• Dennis, Peter; Grey, Jeffrey; Morris, Ewan; Prior, Robin; Bou, Jean (2008). The Oxford Companion to Australian Military History (Second ed.). Melbourne, Victoria: Oxford University Press.  
  • Gallaway, Jack (1999). The Last Call of the Bugle: The Long Road to Kapyong (Second ed.). St Lucia, Queensland: University of Queensland Press.  
  • Hu, Guang Zheng (胡光正); Ma, Shan Ying (马善营) (1987). Chinese People's Volunteer Army Order of Battle (中国人民志愿军序列) (in 中文). Beijing: Chinese People's Liberation Army Publishing House.  
  • Johnston, William (2003). A War of Patrols: Canadian Army Operations in Korea. Vancouver, British Columbia: UBC Press.  
  • Kuring, Ian (2004). Redcoats to Cams: A History of Australian Infantry 1788–2001. Loftus, New South Wales: Australian Military Historical Publications.  
  • MacDonald, Callum A. (1986). Korea: The War before Vietnam. New York: Free Press.  
  • O'Dowd, Ben (2000). In Valiant Company: Diggers in Battle – Korea, 1950–51. St Lucia, Queensland: University of Queensland Press.  
  • Rodger, Alexander (2003). Battle Honours of the British Empire and Commonwealth Land Forces 1662–1991. Ramsbury, Wiltshire: The Crowood Press.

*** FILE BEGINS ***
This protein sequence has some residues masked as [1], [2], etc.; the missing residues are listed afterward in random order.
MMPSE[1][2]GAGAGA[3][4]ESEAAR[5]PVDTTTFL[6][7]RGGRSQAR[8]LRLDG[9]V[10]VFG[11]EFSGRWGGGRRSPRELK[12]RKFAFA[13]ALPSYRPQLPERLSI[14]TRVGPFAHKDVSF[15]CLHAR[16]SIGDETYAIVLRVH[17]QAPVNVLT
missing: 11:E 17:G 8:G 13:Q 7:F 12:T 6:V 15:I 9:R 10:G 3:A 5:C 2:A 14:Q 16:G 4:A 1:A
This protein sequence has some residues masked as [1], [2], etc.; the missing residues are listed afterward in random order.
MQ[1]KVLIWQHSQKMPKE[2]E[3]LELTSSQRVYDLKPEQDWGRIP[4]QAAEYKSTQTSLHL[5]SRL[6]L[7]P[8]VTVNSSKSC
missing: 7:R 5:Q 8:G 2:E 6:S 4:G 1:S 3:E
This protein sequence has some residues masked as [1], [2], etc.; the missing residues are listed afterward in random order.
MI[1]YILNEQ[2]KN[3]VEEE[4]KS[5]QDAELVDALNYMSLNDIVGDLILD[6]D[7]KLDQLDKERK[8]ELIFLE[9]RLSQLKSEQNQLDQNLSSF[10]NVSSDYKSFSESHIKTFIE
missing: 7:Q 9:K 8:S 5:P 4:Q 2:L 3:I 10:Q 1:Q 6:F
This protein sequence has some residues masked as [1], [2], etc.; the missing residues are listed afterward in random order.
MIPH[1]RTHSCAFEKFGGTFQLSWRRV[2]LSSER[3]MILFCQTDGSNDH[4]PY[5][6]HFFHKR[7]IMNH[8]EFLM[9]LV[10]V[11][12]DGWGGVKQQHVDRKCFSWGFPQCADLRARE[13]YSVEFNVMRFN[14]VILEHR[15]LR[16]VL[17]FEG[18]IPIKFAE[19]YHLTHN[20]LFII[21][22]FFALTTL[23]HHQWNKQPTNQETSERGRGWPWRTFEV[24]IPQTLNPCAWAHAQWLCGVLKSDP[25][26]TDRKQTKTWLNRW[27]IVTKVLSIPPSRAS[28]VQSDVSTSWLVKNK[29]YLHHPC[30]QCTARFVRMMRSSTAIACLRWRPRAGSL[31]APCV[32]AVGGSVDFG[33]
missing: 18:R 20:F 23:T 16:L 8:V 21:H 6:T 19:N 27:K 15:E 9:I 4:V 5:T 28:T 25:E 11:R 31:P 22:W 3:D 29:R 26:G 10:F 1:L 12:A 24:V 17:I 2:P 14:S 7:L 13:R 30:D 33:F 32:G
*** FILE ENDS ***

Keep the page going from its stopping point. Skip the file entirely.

• Roe, Patrick C. (2000). The Dragon Strikes. Novato, California: Presidio.  
  • Wu, Xin Quan (吳信泉); Wang, Zhao Yun (王照运) (1996). 1000 Days on the Korean Battlefield: 39th Corps in Korea (朝鲜战场1000天 : 三十九军在朝鲜) (in 中文).  


  1. ^ a b Hu & Ma 1987, p. 5.
  2. ^ a b c Chinese Military Science Academy 2000, p. 38
  3. ^ MacDonald 1986, p. 30.
  4. ^ Dennis et al 2008, pp. 300–302.
  5. ^ MacDonald 1986, p. 39.
  6. ^ MacDonald 1986, pp. 39–40.
  7. ^ Johnston 2003, p. 55.
  8. ^ O'Neill 1985, p. 706.
  9. ^ a b Dennis et al 2008, p. 302.
  10. ^ O'Dowd 2000, p. 3.
  11. ^ a b Breen 1992, p. 8.
  12. ^ Horner 2008, p. 57.
  13. ^ Horner 2008, p. 58.
  14. ^ Horner 2008, pp. 58–61.
  15. ^ Coulthard-Clark 2001, p. 257.
  16. ^ Gallaway 1999, p. 67.
  17. ^ Farrar-Hockley 1990, p. 248.
  18. ^ Coulthard-Clark 2001, p. 258.
  19. ^ a b Coulthard-Clark 2001, p. 259.
  20. ^ a b c Horner 2008, p. 62.
  21. ^ O'Neill 1985, p. 44.
  22. ^ a b Odgers 2009, p. 48.
  23. ^ Coulthard-Clark 2001, pp. 259–260.
  24. ^ a b c d e f Coulthard-Clark 2001, p. 260.
  25. ^ O'Neill 1985, p. 50.
  26. ^ O'Neill 1985, pp. 55–56.
  27. ^ Chinese Military Science Academy 2000, p. 90.
  28. ^ Fehrenbach 2000, p. 196.
  29. ^ a b Horner 2008, p. 63
  30. ^ Hu & Ma 1987, p. 5
  31. ^ a b c Farrar-Hockley 1990, p. 280.
  32. ^ a b O'Neill 1985, p. 60.
  33. ^ a b c d e f g h i Argent 2002, p. 76.
  34. ^ a b c d e f g h i j k l m n Horner 2008, p. 64.
  35. ^ O'Dowd 2000, p. 17
  36. ^ Breen 1992, p. 9.
  37. ^ Gallaway 1999, p. 116.
  38. ^ Farrar-Hockley 1990, pp. 279–280.